There’s a lot of talk these days about “fake news”, and for good reason. But the growing uneasiness about relying on information from the web has crept beyond politics into other areas, including the search for employment. Scams and fake offers are an unfortunate reality of online job searches across industries.
The data science world in particular has been swirling with skepticism, not just over whether job offers are legitimate, but about the job title itself—that is, over the tendency for some tech professionals to falsely label themselves as data scientists in the first place.
If you’d like to grab some tips for telling the scams, cons, and poppycock from real and worthwhile job opportunities in data science, read on.
Fortunately, it’s not too hard to plot a safe course through the labyrinth of hype surrounding data science work. Keep your eyes peeled for these red flags while scanning listings:
The science of big data has spawned plenty of pop culture chatter, with trendy buzzwords throwing up lots of smoke whether there’s much fire there or not.
A perfect storm of media hype, canned coverage, and recycled talking points makes discourse about data science watered down by the excessive repetition of significant terms of art like Artificial Intelligence (AI), machine learning, big data, the Internet of Things (IoT), master data, analytics, digital transformation, and others. As you browse listings, get in the habit of looking past the jargon for substance in job descriptions, details about required qualifications and experience, and concrete expectations of performance.
Beyond the style of writing they use, the overall level of professionalism and polish in correspondence you receive from job contacts can be a red flag. Something to remember is that all real data science companies have good writers on staff. Some fake jobs do too, of course, but bad writing is a clear sign of a scam. Red flags include punctuation, spelling, capitalization, and grammatical errors that no careful college student, let alone a high-tech business, would let slip.
In this day and age, no real company is difficult to find and learn about extensively through a simple web search. Having a clear web presence doesn’t guarantee that a data science company taking applications is worth your time, but it is a prerequisite.
There are ways to vet apparently legit organizations: double-check the spelling of company names with an additional search just to confirm that you’re not dealing with a clever impostor. And if you copy/paste text from official correspondence into a search engine, you’ll find out fast if it’s been copy/pasted and reused by scammers.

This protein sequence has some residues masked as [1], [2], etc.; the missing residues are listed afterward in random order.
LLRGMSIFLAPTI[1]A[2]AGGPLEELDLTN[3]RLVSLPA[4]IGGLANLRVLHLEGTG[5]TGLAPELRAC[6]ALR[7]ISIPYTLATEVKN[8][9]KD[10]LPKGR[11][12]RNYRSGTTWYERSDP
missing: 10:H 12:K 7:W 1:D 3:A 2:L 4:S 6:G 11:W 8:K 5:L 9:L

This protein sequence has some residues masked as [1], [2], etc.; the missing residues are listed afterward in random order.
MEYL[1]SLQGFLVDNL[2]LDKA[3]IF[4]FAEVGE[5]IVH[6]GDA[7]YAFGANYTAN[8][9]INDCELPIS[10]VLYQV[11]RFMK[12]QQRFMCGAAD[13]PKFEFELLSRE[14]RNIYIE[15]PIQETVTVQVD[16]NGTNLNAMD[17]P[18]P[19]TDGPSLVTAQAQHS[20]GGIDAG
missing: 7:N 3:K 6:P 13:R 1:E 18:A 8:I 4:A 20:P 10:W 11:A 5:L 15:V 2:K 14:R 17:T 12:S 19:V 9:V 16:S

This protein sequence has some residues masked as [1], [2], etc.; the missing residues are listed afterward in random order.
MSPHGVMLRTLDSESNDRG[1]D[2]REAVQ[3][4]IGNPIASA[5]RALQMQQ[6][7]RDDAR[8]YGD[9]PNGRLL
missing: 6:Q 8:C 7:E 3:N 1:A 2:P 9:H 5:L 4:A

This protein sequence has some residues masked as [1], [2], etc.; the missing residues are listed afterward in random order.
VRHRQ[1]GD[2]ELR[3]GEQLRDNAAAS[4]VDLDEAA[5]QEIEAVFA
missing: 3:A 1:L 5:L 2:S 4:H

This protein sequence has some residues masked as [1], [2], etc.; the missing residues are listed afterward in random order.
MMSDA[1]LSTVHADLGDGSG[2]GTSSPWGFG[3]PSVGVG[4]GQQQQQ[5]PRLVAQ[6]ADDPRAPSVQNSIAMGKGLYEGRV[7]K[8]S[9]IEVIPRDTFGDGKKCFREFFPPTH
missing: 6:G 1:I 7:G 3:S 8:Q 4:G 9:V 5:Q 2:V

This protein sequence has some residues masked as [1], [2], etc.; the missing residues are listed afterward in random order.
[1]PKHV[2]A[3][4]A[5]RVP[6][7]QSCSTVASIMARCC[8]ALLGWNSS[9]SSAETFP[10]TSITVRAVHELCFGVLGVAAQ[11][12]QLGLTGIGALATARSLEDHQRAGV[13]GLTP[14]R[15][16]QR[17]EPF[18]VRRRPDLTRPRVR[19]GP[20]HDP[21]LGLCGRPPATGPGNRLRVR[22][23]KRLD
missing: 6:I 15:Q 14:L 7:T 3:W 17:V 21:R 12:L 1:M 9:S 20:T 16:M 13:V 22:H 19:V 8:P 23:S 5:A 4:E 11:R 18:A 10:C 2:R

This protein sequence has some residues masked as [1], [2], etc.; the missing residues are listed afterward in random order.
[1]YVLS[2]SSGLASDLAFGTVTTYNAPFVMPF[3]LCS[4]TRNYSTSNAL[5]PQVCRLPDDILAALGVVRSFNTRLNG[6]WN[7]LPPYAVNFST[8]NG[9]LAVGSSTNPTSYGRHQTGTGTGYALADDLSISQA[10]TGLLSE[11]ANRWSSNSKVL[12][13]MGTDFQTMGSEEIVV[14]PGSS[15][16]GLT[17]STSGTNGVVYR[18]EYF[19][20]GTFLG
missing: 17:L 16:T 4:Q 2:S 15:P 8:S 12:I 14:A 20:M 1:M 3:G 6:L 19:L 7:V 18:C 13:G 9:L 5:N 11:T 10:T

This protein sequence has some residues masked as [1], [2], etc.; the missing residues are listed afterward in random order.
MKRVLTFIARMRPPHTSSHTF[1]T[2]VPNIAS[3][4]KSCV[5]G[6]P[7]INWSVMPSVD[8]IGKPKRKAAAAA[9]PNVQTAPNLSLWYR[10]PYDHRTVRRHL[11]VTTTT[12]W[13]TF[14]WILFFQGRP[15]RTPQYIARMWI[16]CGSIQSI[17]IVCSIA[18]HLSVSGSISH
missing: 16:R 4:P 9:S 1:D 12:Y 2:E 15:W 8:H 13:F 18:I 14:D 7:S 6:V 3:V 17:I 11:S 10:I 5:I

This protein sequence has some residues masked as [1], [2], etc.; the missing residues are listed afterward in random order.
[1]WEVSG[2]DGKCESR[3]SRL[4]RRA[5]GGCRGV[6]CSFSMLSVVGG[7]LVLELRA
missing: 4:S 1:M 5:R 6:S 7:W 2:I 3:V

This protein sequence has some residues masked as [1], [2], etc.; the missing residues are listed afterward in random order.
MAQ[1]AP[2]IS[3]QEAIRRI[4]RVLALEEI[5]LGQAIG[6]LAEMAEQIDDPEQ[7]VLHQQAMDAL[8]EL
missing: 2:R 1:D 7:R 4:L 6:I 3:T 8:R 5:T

Some things really are too good to be true. And when transactional relationships appear to be, they usually are. Indicators include receiving the job offer immediately after a brief phone or online interview, as well as being cold-called by a tech company whose representative claims to have found your resume online, to want to interview or hire you right away, or the like.
An ounce of prevention goes a long way. Job boards are notorious breeding grounds for predatory scam artists prettying on credulous job-seekers. Instead use job sites with privacy policies and a commitment to vetting employers before allowing them to use the site to find new hires.
Requests for Your Money or Confidential Information
Real tech companies won’t ask you to fork over cash during the opening stages of discussion about employment. Remember that asking for money can take the form of requiring the purchase of software, digital services, or having your financial status verified through a credit report. In one standard scam, someone posing as a company rep will offer to send your resume to someone paid to edit it for resubmission.
Like any other flourishing field, data science has its share of weeds. But fortunately, for every fake job, scam, or overgrown, overblown hype surrounding work in the tech industry, there’s a simple strategy for sniffing it out and sidestepping it effectively on your way to a real and worthwhile job. Keep the tools we just reviewed in your pruning kit and gather ye rose-buds etc. etc.
Christian Golden, PhD, writes about tips and trends in digital marketing and social media for TrustRadius. He is a philosopher by day who loves teaching and digging into the big questions. His extracurricular interests include making music, reading comics, watching (really old) movies, and being in the great outdoors.